Thursday, March 6, 2014

Painting Iceboats


On Tuesday I set up my sketching stool in the middle of the Hudson River, a few hundred yards out from the shoreline.


Beside me was a foot-wide crack. Every once in a while it groaned and creaked. When a tug passed by in the shipping lane, the crack let out a dull, low thud, which reverberated up and downstream.

The sun was shining, but there was no wind. That was a good thing, because it meant that the iceboats would hold still while I painted them in gouache.

With the temperature hovering around ten degrees Fahrenheit, watercolors tend to freeze on the brush. I filled my water cup with vodka, which kept it flowing.

18 comments:

Larry MacDougall said...

That's the Plein Air spirit. Don't let a little cold weather stop you.
Fabulous !

Tom Hart said...

Ahh, the old "the vodka's just to keep the brush from freezing" line...

(You're a brave man to sit by that crack. I don't care how thick the ice was!)

Tim Fehr said...

Vodka also can be mixed with valve oil. Lord Mayor's New Years Day Parade, London, England. Band directors help the trombones and trumpets working despite it being the coldest January 1st since WW II. They were having trouble with lips sticking to mouthpieces and spit valves freezing up. More worried about making it through the parade intact than in tune...

Louie Tokarz said...

A little for the paint a little for me....

Nice painting!

NJL said...

It's inspiring to see you sketching in all kinds of places and conditions. So Vodka can be used as a medium - good to know!

On the opposite end of extremes, have you found ways to paint with water-based media when it's very hot? I imagine a wet palette of some kind might help. Are there some media better than others for painting in warm temperatures?

James Gurney said...

NJL, it's not the heat, it's the humidity. Too dry or too moist is a problem. In dry conditions you can use a mist-sprayer and squeeze out the gouache on wet paper towels. In high humidity, you just have to be more patient.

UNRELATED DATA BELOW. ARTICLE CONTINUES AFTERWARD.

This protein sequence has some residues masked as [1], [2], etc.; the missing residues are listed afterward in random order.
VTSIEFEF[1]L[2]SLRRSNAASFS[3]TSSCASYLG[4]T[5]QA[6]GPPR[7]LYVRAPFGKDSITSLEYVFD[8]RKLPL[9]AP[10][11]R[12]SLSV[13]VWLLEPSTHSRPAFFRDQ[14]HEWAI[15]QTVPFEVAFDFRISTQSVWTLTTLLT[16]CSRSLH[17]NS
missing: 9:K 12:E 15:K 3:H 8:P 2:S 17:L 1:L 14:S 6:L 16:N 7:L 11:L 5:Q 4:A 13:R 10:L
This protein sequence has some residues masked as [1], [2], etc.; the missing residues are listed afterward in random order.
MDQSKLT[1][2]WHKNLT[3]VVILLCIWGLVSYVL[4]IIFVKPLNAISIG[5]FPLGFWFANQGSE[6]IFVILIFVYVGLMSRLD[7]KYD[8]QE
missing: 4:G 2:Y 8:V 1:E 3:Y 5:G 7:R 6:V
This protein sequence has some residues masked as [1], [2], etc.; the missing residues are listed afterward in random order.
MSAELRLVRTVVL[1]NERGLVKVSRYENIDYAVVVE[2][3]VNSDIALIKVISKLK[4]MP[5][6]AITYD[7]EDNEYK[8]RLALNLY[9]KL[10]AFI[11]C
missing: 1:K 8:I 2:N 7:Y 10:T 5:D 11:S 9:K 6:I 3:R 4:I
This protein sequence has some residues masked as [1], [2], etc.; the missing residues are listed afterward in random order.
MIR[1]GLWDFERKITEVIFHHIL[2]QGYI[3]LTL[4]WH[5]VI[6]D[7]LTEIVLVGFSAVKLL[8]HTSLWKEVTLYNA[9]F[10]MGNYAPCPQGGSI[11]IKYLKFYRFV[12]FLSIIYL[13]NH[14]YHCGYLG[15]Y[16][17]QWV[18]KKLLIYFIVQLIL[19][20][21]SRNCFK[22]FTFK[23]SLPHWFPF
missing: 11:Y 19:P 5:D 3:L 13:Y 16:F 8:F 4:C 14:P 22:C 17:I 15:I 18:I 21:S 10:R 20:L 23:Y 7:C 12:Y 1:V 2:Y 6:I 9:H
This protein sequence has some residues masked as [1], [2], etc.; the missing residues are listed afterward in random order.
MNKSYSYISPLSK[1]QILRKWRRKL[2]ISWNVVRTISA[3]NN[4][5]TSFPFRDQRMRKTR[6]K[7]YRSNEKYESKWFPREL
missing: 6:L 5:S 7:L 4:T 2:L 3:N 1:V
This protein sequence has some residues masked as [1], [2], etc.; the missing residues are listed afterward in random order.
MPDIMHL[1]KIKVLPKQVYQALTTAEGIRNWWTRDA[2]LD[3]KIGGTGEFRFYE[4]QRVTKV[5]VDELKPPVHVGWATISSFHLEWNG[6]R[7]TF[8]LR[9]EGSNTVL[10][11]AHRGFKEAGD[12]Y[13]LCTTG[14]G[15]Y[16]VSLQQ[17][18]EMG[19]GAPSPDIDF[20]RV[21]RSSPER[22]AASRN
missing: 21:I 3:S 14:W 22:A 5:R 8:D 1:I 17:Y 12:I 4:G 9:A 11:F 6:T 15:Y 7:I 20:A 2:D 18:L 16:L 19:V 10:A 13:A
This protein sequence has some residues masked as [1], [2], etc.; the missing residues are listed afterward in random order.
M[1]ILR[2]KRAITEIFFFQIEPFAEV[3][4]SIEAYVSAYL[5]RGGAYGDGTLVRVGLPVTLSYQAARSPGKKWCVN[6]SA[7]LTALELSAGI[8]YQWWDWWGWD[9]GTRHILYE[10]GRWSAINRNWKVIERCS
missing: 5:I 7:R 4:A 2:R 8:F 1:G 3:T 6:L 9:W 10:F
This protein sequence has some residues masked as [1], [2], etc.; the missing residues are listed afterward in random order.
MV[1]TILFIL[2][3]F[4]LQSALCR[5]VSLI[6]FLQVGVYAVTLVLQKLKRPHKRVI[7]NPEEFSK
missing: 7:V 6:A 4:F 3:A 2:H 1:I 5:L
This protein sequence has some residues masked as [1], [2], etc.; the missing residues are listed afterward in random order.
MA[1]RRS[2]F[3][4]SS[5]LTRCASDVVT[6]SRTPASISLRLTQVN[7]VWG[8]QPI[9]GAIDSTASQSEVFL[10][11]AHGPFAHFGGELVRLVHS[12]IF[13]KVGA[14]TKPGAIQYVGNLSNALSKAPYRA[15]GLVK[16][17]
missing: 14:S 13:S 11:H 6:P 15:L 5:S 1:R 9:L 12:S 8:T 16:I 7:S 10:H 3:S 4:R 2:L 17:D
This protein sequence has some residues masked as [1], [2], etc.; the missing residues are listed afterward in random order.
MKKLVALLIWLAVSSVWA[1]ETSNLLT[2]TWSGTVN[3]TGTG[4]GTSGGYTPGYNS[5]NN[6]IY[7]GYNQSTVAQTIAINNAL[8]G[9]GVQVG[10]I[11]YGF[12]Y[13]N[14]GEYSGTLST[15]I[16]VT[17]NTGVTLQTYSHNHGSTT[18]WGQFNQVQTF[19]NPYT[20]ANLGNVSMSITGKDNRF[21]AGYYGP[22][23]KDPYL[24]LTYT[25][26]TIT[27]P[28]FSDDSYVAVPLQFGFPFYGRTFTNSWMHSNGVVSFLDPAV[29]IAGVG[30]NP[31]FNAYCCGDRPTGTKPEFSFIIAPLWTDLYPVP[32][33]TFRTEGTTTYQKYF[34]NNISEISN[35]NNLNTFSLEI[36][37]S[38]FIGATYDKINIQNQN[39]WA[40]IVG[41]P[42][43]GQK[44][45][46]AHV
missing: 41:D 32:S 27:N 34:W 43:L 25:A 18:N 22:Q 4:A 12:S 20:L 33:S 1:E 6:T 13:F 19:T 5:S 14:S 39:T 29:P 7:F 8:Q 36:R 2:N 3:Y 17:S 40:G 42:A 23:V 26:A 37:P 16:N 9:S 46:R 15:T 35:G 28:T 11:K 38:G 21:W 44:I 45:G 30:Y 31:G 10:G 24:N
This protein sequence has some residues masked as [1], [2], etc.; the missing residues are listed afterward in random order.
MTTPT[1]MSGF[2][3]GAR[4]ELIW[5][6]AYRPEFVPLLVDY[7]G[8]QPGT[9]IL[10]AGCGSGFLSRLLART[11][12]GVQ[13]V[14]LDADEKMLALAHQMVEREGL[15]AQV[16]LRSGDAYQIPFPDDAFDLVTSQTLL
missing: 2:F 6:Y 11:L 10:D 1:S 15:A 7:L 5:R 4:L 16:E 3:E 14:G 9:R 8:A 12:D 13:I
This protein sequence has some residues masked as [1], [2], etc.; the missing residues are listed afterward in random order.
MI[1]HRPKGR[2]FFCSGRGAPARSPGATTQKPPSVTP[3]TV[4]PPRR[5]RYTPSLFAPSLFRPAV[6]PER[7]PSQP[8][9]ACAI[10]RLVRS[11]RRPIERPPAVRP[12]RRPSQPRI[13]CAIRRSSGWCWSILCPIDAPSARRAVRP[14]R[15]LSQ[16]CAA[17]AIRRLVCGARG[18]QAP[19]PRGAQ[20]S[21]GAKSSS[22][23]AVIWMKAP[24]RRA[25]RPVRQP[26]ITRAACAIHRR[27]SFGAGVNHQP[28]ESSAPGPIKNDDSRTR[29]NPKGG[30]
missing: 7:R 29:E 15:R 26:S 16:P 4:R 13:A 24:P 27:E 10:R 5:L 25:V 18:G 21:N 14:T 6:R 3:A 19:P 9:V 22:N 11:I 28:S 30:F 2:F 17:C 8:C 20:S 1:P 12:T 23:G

Tom Hart said...

Any particular reason you opted for gouache over casein? Or was it just what you happened to reach for that day?

James Gurney said...

Tom, it's just that I had gouache with me. Casein would have been fine, too.

Juan Carlos Barquet said...

Love reading these little plein air adventures.

CC said...

James! I feel like a mom now! Are you crazy??? Do be careful out there! We need you around a long time! That said, great job! ;)

Capt Elaine Magliacane said...

OMG… I'm so glad that crack didn't expand and dump you in the river.

Shaun Stipick said...

Utterly impressed!

Abdullahel Kafe said...

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evensketchier said...

That's dedication. Great work!

jytte said...

Hello
Very hic! nice hic! painting Mr. Gurney hic. Now tell me did the rest of the bottle go down into the crack or down into you hic! LOL

David Still said...

@Larry MacDougall: I see what you did there. Plein Air 'spirit' indeed...

Bennett Vadnais said...

Can you also use Vodka to speed the drying of gouache and watercolor when its cold and humid but not necessarily freezing? Thanks, I love your blog.

James Gurney said...

Bennett, I don't know if vodka would speed the drying or not, but it's worth a try.